Budget Projections

Are We In For a (Tax) Cliff Hanger?

In honor of Tax Day on Tuesday, we will be doing blogs this week about the current shape of the tax code and what can be done to fix it. Our first blog will be about all the tax provisions that will expire at the end of the year, what has been labelled as "taxmageddon" (or the tax side of the fiscal cliff).

At Halftime, The Score is 829 to 777

CBO's latest Monthly Budget Review for March gives us a look at how the federal budget looks compared to last year halfway through the fiscal year. This year's deficit through six months is $777 billion, compared to $829 billion through the same period last year. The smaller deficit is the result of revenue being $46 billion higher and outlays actually being $7 billion lower compared to FY 2011.

GAO's Long Term Outlook

The Government Accountability Office (GAO) has released its Long Term Outlook for the federal budget, showing an ever-climbing debt path as a percentage of GDP over the long term. Under both its Baseline Extended and Alternative scenarios, debt rises rapidly as increasing health care spending, among other things, overtakes revenue. This is especially true of the Alternative, which assumes that expiring tax policies are extended and that revenue and discretionary spending are held to their historic averages over the long term.

The Ryan Budget in the Long Term

According to CBO’s report on the budget targets specified by Chairman Ryan and his staff (not a more traditional scoring of policies for whatever results those yield), Ryan’s budget targets would reduce the federal debt to 10 percent of GDP by 2050. By our calculations, these targets would transform deficits into surpluses starting in 2035.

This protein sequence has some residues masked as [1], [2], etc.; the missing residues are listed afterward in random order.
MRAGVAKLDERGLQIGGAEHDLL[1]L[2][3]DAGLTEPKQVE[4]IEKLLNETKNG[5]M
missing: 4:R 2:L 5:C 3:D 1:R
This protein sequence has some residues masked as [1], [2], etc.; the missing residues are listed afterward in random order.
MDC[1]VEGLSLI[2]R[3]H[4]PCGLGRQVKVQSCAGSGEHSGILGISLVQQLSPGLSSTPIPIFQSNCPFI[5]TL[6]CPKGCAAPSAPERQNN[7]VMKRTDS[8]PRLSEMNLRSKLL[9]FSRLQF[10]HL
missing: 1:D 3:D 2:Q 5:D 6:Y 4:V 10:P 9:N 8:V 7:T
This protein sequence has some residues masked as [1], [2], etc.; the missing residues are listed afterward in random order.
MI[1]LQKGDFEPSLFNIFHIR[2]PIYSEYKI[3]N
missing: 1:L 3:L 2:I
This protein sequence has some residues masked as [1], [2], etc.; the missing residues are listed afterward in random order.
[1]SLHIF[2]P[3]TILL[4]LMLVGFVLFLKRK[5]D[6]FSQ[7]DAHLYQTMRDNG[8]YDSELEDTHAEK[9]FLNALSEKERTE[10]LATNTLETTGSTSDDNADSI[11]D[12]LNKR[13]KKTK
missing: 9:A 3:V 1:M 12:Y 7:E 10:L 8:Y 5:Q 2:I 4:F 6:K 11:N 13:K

Fiscal Fact Checker: What Has Happened to CBO's Estimate of the Affordable Care Act?

CBO's most recent estimate of the insurance coverage provisions of the Affordable Care Act has sparked a debate about how CBO's estimate of ACA has changed over time.

CBO and OMB In Tune on President's Budget

Today, the Congressional Budget Office (CBO) released its analysis of President Obama's FY 2013 budget proposals. In a somewhat surprising analysis, CBO is slightly more optimistic than the Office of Management and Budget (OMB) was in its analysis this past February.

CBO's Got a Brand New Baseline

Although CBO's analysis of the President's budget is the newsmaker in March in the budget world, CBO also updates its current law baseline, which shows slightly lower deficits from 2013-2022 than it projected in January. Compared to January, ten-year deficits have shrunk by $186 billion from $3.1 trillion to $2.9 trillion.

More on the Downside Risk of Changes to Budget Forecasts

Yesterday, we argued that to actually stabilize the debt as a share of the economy, you probably need to propose a plan with even more savings than what would stabilize the debt under current projections. The risks come from both the economic and political uncertainties:

Would the President's Submission Actually Stabilize Debt?

Last week, in our analysis of the President's submission, we noted how the President's submission to the Super Committee nearly stabilizes debt, but not fully, this decade and how much more will be needed to actually put debt on a clear downward path.

We stated that:

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